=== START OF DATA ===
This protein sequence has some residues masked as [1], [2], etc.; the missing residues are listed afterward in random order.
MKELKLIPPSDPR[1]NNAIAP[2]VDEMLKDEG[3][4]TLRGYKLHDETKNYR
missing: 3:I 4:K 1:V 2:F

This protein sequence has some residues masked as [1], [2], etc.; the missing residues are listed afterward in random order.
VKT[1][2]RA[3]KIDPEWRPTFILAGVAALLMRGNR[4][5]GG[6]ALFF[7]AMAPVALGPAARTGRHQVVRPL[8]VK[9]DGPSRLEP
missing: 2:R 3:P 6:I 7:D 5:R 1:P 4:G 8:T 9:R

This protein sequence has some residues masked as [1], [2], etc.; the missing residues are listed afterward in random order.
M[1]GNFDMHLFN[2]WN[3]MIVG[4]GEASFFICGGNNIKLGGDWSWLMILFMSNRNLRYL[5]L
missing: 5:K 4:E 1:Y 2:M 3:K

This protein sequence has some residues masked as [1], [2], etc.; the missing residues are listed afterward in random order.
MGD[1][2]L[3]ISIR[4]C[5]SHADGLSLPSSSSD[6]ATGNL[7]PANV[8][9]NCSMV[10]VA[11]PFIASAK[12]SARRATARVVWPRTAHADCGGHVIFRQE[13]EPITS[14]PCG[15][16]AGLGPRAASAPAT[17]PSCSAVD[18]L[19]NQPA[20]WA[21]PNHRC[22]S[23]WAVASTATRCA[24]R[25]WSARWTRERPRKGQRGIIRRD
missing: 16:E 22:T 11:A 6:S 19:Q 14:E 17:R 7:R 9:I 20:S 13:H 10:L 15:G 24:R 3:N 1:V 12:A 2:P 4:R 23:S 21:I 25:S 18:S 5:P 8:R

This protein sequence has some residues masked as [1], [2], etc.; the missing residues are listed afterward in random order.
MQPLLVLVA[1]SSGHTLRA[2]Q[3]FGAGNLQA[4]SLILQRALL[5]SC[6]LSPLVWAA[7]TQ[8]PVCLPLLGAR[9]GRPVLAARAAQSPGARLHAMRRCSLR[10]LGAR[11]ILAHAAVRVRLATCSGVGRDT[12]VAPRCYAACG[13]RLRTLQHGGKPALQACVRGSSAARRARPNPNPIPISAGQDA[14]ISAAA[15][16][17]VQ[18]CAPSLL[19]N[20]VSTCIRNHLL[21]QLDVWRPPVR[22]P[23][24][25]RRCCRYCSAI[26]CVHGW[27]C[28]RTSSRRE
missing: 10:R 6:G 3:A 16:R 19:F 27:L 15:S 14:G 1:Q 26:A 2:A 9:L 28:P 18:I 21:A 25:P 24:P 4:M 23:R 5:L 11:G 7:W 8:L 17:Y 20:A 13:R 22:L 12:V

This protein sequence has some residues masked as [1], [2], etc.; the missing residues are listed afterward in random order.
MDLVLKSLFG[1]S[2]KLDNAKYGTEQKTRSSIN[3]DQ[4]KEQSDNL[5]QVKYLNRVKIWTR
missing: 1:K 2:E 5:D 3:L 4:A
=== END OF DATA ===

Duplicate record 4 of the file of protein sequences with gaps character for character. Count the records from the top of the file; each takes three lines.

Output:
This protein sequence has some residues masked as [1], [2], etc.; the missing residues are listed afterward in random order.
MGD[1][2]L[3]ISIR[4]C[5]SHADGLSLPSSSSD[6]ATGNL[7]PANV[8][9]NCSMV[10]VA[11]PFIASAK[12]SARRATARVVWPRTAHADCGGHVIFRQE[13]EPITS[14]PCG[15][16]AGLGPRAASAPAT[17]PSCSAVD[18]L[19]NQPA[20]WA[21]PNHRC[22]S[23]WAVASTATRCA[24]R[25]WSARWTRERPRKGQRGIIRRD
missing: 16:E 22:T 11:A 6:S 19:Q 14:E 17:R 7:R 9:I 20:S 13:H 10:L 15:G 24:R 3:N 1:V 12:A 2:P 4:R 23:S 21:I 25:S 18:S 5:P 8:R